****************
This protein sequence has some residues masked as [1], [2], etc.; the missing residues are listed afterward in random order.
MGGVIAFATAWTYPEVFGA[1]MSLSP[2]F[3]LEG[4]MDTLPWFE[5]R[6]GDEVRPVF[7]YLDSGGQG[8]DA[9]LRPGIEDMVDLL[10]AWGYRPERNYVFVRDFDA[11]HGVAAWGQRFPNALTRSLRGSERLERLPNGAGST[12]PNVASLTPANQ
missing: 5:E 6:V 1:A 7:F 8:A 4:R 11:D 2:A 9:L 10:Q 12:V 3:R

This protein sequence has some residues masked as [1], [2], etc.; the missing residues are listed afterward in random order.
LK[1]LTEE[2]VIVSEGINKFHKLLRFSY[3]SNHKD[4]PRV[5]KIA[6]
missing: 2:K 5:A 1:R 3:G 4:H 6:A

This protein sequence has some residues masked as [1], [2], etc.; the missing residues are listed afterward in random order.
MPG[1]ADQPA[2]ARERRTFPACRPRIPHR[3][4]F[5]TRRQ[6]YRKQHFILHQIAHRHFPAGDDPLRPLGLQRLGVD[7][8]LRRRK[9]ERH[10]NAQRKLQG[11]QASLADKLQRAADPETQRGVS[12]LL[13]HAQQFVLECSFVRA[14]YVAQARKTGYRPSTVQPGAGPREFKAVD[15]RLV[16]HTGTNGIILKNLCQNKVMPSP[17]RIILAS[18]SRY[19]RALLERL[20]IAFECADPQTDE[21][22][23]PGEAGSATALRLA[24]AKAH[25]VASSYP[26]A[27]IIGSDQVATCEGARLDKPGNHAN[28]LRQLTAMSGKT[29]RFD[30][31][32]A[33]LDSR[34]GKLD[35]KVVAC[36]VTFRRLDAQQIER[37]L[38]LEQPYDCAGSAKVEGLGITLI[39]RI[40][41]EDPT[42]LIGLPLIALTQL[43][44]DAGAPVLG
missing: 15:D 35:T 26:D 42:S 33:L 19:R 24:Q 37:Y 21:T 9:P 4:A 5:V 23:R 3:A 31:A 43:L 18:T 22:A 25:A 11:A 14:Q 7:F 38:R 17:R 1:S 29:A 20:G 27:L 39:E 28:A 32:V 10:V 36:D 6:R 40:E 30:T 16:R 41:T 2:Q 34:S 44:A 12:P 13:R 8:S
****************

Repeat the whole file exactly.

This protein sequence has some residues masked as [1], [2], etc.; the missing residues are listed afterward in random order.
MGGVIAFATAWTYPEVFGA[1]MSLSP[2]F[3]LEG[4]MDTLPWFE[5]R[6]GDEVRPVF[7]YLDSGGQG[8]DA[9]LRPGIEDMVDLL[10]AWGYRPERNYVFVRDFDA[11]HGVAAWGQRFPNALTRSLRGSERLERLPNGAGST[12]PNVASLTPANQ
missing: 5:E 6:V 1:A 7:F 8:A 4:R 11:D 2:A 9:L 10:Q 12:V 3:R

This protein sequence has some residues masked as [1], [2], etc.; the missing residues are listed afterward in random order.
LK[1]LTEE[2]VIVSEGINKFHKLLRFSY[3]SNHKD[4]PRV[5]KIA[6]
missing: 2:K 5:A 1:R 3:G 4:H 6:A

This protein sequence has some residues masked as [1], [2], etc.; the missing residues are listed afterward in random order.
MPG[1]ADQPA[2]ARERRTFPACRPRIPHR[3][4]F[5]TRRQ[6]YRKQHFILHQIAHRHFPAGDDPLRPLGLQRLGVD[7][8]LRRRK[9]ERH[10]NAQRKLQG[11]QASLADKLQRAADPETQRGVS[12]LL[13]HAQQFVLECSFVRA[14]YVAQARKTGYRPSTVQPGAGPREFKAVD[15]RLV[16]HTGTNGIILKNLCQNKVMPSP[17]RIILAS[18]SRY[19]RALLERL[20]IAFECADPQTDE[21][22][23]PGEAGSATALRLA[24]AKAH[25]VASSYP[26]A[27]IIGSDQVATCEGARLDKPGNHAN[28]LRQLTAMSGKT[29]RFD[30][31][32]A[33]LDSR[34]GKLD[35]KVVAC[36]VTFRRLDAQQIER[37]L[38]LEQPYDCAGSAKVEGLGITLI[39]RI[40][41]EDPT[42]LIGLPLIALTQL[43][44]DAGAPVLG
missing: 15:D 35:T 26:D 42:S 33:L 19:R 24:Q 37:Y 21:T 9:P 4:A 5:V 23:R 3:A 31:A 43:L 18:T 22:A 25:A 11:A 14:Q 7:F 38:R 17:R 1:S 29:A 20:G 27:L 39:E 28:A 32:V 10:V 36:D 6:R 40:E 30:T 16:R 41:T 2:Q 34:S 44:A 12:P 13:R 8:S